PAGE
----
- Timothy Besley & Andrea Prat, 2006.
"Handcuffs for the Grabbing Hand? Media Capture and Government Accountability,"
American Economic Review,
American Economic Association, vol. 96(3), pages 720-736, June.
- Timothy Besley & Andrea Prat, 2005. "Handcuffs for the Grabbing Hand? Media Capture and Government Accountability," STICERD - Political Economy and Public Policy Paper Series 07, Suntory and Toyota International Centres for Economics and Related Disciplines, LSE.
- Besley, Timothy J. & Prat, Andrea, 2002. "Handcuffs for the Grabbing Hand? Media Capture and Government Accountability," CEPR Discussion Papers 3132, C.E.P.R. Discussion Papers.
- Anderson, Simon P & McLaren, John, 2010.
"Media Mergers and Media Bias with Rational Consumers,"
CEPR Discussion Papers
7768, C.E.P.R. Discussion Papers.
- Simon P. Anderson & John McLaren, 2012. "Media Mergers And Media Bias With Rational Consumers," Journal of the European Economic Association, European Economic Association, vol. 10(4), pages 831-859, 08.
- DellaVigna, Stefano & Kaplan, Ethan, 2006.
"The Fox News Effect: Media Bias and Voting,"
748, Stockholm University, Institute for International Economic Studies.
- David Strömberg, 2004. "Mass Media Competition, Political Competition, and Public Policy," Review of Economic Studies, Oxford University Press, vol. 71(1), pages 265-284.
- Matthew Gentzkow & Jesse M. Shapiro, 2006.
"What Drives Media Slant? Evidence from U.S. Daily Newspapers,"
NBER Working Papers
12707, National Bureau of Economic Research, Inc.
- Matthew Gentzkow & Jesse M. Shapiro, 2010. "What Drives Media Slant? Evidence From U.S. Daily Newspapers," Econometrica, Econometric Society, vol. 78(1), pages 35-71, 01.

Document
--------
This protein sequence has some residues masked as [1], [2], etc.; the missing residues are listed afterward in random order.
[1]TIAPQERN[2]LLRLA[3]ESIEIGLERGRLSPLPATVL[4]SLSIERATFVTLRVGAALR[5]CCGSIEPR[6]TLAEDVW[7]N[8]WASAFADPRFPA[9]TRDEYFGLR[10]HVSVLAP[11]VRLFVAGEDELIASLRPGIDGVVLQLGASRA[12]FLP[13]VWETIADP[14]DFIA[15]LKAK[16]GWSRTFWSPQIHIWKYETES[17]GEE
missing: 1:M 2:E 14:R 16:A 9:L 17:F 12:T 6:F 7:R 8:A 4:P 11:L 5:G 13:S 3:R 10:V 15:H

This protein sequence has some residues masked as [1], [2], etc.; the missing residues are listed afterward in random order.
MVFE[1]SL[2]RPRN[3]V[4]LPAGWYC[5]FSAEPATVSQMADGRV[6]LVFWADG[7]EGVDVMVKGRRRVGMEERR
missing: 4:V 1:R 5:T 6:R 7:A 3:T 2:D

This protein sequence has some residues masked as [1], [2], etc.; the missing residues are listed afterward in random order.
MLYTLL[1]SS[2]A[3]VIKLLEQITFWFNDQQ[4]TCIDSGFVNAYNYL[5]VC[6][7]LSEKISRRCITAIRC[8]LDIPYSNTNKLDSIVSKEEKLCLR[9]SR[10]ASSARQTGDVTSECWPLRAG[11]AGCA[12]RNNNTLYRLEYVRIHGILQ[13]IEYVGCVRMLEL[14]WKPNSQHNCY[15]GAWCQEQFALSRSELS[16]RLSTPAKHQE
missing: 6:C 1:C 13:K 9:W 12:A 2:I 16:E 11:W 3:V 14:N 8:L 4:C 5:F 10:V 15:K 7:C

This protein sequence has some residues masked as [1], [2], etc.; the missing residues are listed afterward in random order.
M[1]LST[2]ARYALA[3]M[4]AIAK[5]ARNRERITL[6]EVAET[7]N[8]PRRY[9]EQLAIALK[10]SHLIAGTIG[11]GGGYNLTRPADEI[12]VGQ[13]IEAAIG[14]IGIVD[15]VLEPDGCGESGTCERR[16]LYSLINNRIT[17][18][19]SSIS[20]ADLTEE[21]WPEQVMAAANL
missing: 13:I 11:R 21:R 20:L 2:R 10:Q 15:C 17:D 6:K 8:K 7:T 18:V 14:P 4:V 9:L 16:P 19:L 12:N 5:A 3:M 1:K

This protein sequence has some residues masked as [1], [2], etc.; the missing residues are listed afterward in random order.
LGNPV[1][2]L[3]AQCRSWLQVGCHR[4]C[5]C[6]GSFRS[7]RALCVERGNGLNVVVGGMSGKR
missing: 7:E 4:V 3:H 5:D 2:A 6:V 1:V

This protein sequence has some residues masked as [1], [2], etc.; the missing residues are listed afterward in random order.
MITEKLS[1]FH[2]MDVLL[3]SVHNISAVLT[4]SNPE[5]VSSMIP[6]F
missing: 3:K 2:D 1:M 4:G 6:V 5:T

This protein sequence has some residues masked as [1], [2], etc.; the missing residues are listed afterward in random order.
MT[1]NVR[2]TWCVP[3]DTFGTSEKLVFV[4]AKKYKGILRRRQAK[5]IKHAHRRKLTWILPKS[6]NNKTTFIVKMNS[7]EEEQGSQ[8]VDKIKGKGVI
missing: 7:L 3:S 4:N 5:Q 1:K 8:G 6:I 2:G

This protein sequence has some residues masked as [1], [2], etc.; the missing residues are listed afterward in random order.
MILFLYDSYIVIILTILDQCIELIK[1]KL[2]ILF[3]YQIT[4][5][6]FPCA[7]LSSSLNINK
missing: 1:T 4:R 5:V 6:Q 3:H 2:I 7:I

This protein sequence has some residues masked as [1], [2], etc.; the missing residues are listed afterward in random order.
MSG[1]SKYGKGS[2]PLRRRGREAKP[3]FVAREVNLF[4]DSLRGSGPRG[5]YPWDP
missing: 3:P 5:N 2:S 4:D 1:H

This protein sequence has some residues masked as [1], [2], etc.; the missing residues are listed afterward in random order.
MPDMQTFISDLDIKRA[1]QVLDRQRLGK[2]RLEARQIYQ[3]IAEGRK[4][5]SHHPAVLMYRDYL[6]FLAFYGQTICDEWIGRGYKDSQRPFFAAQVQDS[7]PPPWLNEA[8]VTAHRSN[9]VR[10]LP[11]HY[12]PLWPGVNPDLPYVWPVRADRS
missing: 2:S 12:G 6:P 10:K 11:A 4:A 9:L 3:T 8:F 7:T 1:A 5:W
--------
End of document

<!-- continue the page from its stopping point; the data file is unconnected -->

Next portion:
- Dan Bernhardt & Stefan Krasa & Mattias Polborn, 2006.
"Political Polarization and the Electoral Effects of Media Bias,"
CESifo Working Paper Series
1798, CESifo Group Munich.
- Bernhardt, Dan & Krasa, Stefan & Polborn, Mattias, 2008. "Political polarization and the electoral effects of media bias," Journal of Public Economics, Elsevier, vol. 92(5-6), pages 1092-1104, June.
- Valentino Larcinese, 2003. "The Instrumental Voter Goes to the News-Agent: Demand for Information, Election Closeness, and the Media," UFAE and IAE Working Papers 579.03, Unitat de Fonaments de l'Anàlisi Econòmica (UAB) and Institut d'Anàlisi Econòmica (CSIC).
- Matthew Gentzkow & Edward L. Glaeser & Claudia Goldin, 2004.
"The Rise of the Fourth Estate: How Newspapers Became Informative and Why It Mattered,"
NBER Working Papers
10791, National Bureau of Economic Research, Inc.
- Matthew Gentzkow & Edward L. Glaeser & Claudia Goldin, 2006. "The Rise of the Fourth Estate. How Newspapers Became Informative and Why It Mattered," NBER Chapters, in: Corruption and Reform: Lessons from America's Economic History, pages 187-230 National Bureau of Economic Research, Inc.
When requesting a correction, please mention this item's handle: RePEc:cep:stipep:27. See general information about how to correct material in RePEc.
For technical questions regarding this item, or to correct its authors, title, abstract, bibliographic or download information, contact: ()
If references are entirely missing, you can add them using this form.